Henry Ford's War on Jews and the Legal Battle against Hate Speech

Henry Ford's War on Jews and the Legal Battle against Hate Speech

Henry Ford's War on Jews and the Legal Battle against Hate Speech

Henry Ford's War on Jews and the Legal Battle against Hate Speech


Henry Ford is remembered in American lore as the ultimate entrepreneur-the man who invented assembly-line manufacturing and made automobiles affordable. Largely forgotten is his side career as a publisher of antisemitic propaganda. This is the story of Ford's ownership of the Dearborn Independent, his involvement in the defamatory articles it ran, and the two Jewish lawyers, Aaron Sapiro and Louis Marshall, who each tried to stop Ford's war.

In 1927, the case of Sapiro v. Ford transfixed the nation. In order to end the embarrassing litigation, Ford apologized for the one thing he would never have lost on in court: the offense of hate speech.

Using never-before-discovered evidence from archives and private family collections, this study reveals the depth of Ford's involvement in every aspect of this case and explains why Jewish civil rights lawyers and religious leaders were deeply divided over how to handle Ford.


At the height of the roaring twenties, Aaron Sapiro, a California lawyer leading the burgeoning agricultural cooperation movement, sued Henry Ford and his newspaper, the Dearborn Independent, for libel. the Independent had published a series of articles accusing Sapiro of leading a Jewish conspiracy to subvert American agriculture. Tried in Detroit, the million-dollar marquee case culminated in a spectacular mistrial after a series of bizarre events derailed the legal process. At Ford’s behest, another Jewish lawyer, the renowned civil rights leader Louis Marshall, prevented the case from returning to court by penning Ford’s apology to the Jews.

Paradoxically, the apology narrowed the case’s legal significance and relegated it to a footnote in Ford’s life story. This book argues that what was most important about Ford’s apology was not what it said. It is that Ford did not write it. When it was published in July 1927, no one but Ford, his closest advisers, and Marshall knew the truth. Consequently, reactions to Ford’s apology focused on its putative author’s obscure motives rather than its capacity for ending Ford’s career as a purveyor of antisemitic literature or its implications for legal curbs on speech.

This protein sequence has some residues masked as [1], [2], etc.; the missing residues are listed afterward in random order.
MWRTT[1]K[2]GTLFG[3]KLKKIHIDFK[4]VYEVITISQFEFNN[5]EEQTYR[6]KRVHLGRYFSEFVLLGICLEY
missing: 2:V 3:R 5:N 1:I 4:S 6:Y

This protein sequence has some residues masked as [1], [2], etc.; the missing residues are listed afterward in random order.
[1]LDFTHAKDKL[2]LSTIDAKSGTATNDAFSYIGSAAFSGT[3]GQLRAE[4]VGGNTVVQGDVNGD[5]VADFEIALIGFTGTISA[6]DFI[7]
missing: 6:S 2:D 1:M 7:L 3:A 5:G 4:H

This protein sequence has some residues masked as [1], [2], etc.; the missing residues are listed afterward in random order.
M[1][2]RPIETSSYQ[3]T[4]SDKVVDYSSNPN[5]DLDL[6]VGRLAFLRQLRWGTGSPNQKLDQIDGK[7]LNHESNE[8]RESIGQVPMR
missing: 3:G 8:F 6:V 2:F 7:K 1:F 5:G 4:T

Lawsuits are the common coin of conflict in U.S. history. Once in a while, an individual trial commands special attention because it raises issues and concerns that resonate over time and go directly to the heart of how Americans perceive and understand themselves. Sapiro v. Ford is one of those cases. the defendant, of course, is an iconic figure in American history. At stake was nothing less than the fundamental equality of an entire group of citizens, certainly, and something else just as important, though more ephemeral: distinct visions of American social and economic development—and, for Marshall and Sapiro, ensuring that Ford’s vision did not come to pass. That the two lawyers were at odds in that endeavor is the surprising story behind Sapiro v. Ford.

Henry Ford’s War on Jews and the Legal Battle Against Hate Speech transforms our understanding of this famous lawsuit and Ford’s apology by focusing . . .

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